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Posted on 03/11/2011 12:18:23 PM PST by Sub-Driver
NPR Board Member Admits It Serves 'Liberal, Highly Educated Elite,' Wonders How to Justify Public Funding in Light of This By Lachlan Markay Created 03/11/2011 - 1:31pm
By Lachlan Markay | March 11, 2011 | 13:31
At least one National Public Radio board member has a firm grasp on arguments against the organization receiving federal funding. Criticisms of NPR "do have some legitimacy," she noted, and "we must, as a starting point, take on board some of this criticism."
Sue Schardt, director of the Association of Independents in Radio and a member of NPR's board, noted during the board's Feburary 25 "public comment" period that "we unwittingly cultivated a core audience that is predominately white, liberal, highly educated, elite."
As a consequence, Schardt added, while the journalism NPR produces may be of high quality, the organization really only serves, by her telling, 11 percent of the United States. In light of that fact, she added, "we need to carefully consider whether we warrant public funding and, if so, what the rationale would be."
The following is partial transcript of Schardt's comment, posted at Current.org:
After working in many parts of public radio both deep inside it and now with one foot inside and one foot outside I believe there's an elephant in the room. There is something that I'm very conscious of as we consider this crisis that I'd like to speak to.
We have built an extraordinary franchise. It didn't happen by accident. It happened because we used a very specific methodology to cultivate and build an audience. For years, in boardrooms, at conferences, with funders, we have talked about our highly educated, influential audience. We pursued David Giovannoni's methodologies. We all participated. It was his research, his undaunted, clear strategy that we pursued to build the successful news journalism franchise we have today.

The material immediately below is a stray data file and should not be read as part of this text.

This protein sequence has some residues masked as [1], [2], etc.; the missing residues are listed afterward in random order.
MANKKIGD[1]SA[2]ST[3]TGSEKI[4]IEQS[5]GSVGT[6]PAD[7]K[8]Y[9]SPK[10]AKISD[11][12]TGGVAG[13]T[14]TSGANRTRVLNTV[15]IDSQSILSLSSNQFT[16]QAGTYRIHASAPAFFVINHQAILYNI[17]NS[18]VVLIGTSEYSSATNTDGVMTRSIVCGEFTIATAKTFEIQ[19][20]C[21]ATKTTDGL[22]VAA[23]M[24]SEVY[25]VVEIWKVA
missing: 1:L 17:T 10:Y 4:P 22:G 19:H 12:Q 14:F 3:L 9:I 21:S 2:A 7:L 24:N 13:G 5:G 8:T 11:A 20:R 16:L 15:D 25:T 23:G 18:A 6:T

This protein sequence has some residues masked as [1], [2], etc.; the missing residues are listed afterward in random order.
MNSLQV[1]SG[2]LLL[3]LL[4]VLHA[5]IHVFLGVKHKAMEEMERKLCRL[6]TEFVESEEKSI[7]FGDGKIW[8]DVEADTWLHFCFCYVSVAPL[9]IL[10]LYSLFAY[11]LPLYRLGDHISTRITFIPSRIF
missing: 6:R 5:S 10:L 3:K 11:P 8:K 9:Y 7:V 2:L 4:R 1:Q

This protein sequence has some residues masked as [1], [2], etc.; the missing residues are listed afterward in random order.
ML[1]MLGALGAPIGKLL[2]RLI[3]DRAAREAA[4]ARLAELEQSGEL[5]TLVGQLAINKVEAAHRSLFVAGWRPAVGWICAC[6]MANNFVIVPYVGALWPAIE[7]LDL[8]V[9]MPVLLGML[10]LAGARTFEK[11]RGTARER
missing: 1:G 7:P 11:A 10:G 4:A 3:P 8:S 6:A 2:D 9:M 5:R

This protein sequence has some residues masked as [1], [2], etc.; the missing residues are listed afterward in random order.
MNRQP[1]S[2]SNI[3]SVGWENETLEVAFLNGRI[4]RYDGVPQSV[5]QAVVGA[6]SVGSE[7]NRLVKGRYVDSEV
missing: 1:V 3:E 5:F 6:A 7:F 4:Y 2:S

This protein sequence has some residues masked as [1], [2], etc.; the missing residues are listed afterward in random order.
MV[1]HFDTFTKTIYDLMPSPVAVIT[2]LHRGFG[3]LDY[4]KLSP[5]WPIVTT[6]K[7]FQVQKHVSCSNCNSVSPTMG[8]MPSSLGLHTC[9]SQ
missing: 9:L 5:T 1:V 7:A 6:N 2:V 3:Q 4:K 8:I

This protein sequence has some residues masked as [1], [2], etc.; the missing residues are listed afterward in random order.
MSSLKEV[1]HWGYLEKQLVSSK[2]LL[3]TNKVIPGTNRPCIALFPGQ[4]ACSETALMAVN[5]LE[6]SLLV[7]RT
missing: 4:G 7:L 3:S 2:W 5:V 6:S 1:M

What happened as a result is that we unwittingly cultivated a core audience that is predominately white, liberal, highly educated, elite. "Super-serve the core" that was the mantra, for many, many years. This focus has, in large part, brought us to our success today. It was never anyone's intention to exclude anyone.
But we have to accept unapologetically that this is the franchise we've built.
We have to look at this because the criticisms that are coming at us whether they're couched in other things do have some legitimacy. We must, as a starting point, take on board some of this criticism. Before we can set a path, we have to own this.
One choice, at this transformational moment, is to say, "We are satisfied with what we are doing. We in radio are providing 11 percent of America with an extraordinary service." If this is our choice, we need to carefully consider whether we warrant public funding and, if so, what the rationale would be.
Another choice is to say, "We have cultivated and built an extraordinary infrastructure of interconnected stations that's now adopting networked digital technologies. More important, we have created a culture of human beings who in this building, at stations, and in my constituency of hundreds of producers are fluent in a particular craft rooted in an idealism of service. Individuals whose intention at every step is to contribute to the greater good. Ours is a human endeavor. That is what differentiates us. This is what is at stake. This is what we must preserve."
I believe we need to say, in this moment, "You're right. We are not satisfied, either. Now that we have achieved this huge success over a 30-year incubation period, we now are poised to commit ourselves to translate and bring what we have to everyone in America. Within the next five years, seven years we set the timetable. We are absolutely committed to serving truly and speaking in the voices truly of 80 percent or 90 percent of the public." We set our numbers.
No NPR detractor has thus far provided a case this compelling - due both to the force of its arguments and the significance of the person offering them - for a reexamination of the organization's federal funding. Hopefully its backers take it to heart.
Is it your own petard?
Nope, times up. Not another dime from taxpayers!!
Bottom Line: I, a staunch conservative, am forced through my tax dollars to support NPR which at it’s highest levels hates me and ridicules me and my beliefs. There is NO justification for forcing me to support them. They are a purely liberal Democratic news mongering machine. They can find their own funding, let the free markets prevail.